This section provides information on creating a TAM unit and describes the most common roles needed for a successful TAM program. It also describes TAM related activities within an agency that may require additional coordination. Examples of TAM roles and integrating TAM with other related agency functions are interspersed throughout the section.


Core TAM Roles

Understanding what roles and responsibilities are most important for the TAM program is key to getting an agency ready and aligned to achieve TAM-related goals. It is crucial to fill each TAM-related role with qualified people who possess the right competencies.

Three key roles provide the foundation for implementing TAM in an agency: a TAM champion, a TAM lead, and a lead for each priority asset class.

TAM Champion

Having a TAM program champion leads to greater success in meeting TAM goals and objectives. The TAM champion advocates for TAM advancement and communicates its importance throughout the agency. TAM champions can come from various groups, but they are typically senior managers or executives. The TAM champion should be able to create a vision for how TAM will deliver a stronger agency in the future, communicate how TAM can benefit stakeholders, and gain acceptance from agency staff and stakeholders.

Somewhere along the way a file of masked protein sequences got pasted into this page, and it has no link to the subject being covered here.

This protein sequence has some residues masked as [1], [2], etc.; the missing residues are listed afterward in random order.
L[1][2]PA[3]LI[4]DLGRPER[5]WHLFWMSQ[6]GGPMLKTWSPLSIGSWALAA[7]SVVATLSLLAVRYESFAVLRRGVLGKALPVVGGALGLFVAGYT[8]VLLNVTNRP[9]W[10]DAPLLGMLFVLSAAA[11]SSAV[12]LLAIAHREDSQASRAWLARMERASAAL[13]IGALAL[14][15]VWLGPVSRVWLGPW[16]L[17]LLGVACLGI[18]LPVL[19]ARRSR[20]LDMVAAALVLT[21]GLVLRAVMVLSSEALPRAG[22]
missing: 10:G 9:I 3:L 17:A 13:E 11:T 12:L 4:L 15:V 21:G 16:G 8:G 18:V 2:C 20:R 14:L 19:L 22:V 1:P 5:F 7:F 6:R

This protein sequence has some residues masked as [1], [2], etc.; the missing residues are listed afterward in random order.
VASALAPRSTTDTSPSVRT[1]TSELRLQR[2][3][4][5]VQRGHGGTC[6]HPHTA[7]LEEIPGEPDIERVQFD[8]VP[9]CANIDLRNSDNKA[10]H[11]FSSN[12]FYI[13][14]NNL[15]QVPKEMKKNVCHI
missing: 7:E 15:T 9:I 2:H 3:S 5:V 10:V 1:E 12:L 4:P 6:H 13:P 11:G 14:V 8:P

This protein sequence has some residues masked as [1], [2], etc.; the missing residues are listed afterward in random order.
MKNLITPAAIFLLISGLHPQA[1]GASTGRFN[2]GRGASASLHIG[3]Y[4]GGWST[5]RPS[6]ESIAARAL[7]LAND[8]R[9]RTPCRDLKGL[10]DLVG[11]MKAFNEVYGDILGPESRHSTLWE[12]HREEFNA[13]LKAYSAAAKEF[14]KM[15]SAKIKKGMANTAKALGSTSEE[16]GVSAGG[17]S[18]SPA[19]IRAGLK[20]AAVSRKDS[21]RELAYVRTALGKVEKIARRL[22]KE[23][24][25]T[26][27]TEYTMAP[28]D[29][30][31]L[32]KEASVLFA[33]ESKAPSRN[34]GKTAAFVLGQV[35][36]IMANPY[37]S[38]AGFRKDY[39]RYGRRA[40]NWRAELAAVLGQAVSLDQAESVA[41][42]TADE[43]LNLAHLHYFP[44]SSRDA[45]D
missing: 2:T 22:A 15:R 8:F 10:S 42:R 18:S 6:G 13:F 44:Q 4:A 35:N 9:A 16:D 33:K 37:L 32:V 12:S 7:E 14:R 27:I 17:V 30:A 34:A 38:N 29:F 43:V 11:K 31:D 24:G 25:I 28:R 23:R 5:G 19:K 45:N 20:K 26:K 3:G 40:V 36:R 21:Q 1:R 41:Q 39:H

TAM Lead

The TAM lead is the person who is the head of the TAM unit or, if there is no TAM unit, is the lead for coordinating various TAM program activities. People in this role are responsible for making sure agency staff and external partners are working together to advance TAM. The TAM lead should be a person who understands and can manage dependencies across activities and who can develop and maintain good working relationships. The TAM lead should be a constructive problem solver who can monitor the entire program, spot concerns, and listen to and consider alternative points of view when necessary.

An agency’s top management support is an key component of TAM success. One important role of the TAM lead is to keep executive management informed about and engaged in the TAM program. This requires regular and effective communication with executives about plans and achievements. Building executive support for and confidence in TAM activities helps to ensure continued resources and support for TAM activities. When the rest of the agency sees executives supporting the TAM program, they are more likely to assist with TAM needs.

Asset Stewards

Asset stewards (sometimes called “Asset Owners,” “Asset Managers” or simply “Asset Leads”) have lead responsibilities for managing a particular class of asset. This role can be assigned at the agency-wide level as well as at the field office level. An asset steward should be someone who understands the asset well, has the ability to communicate the asset’s needs and the consequences of underinvestment and is able to work with other asset stewards to develop agency-wide investment strategies.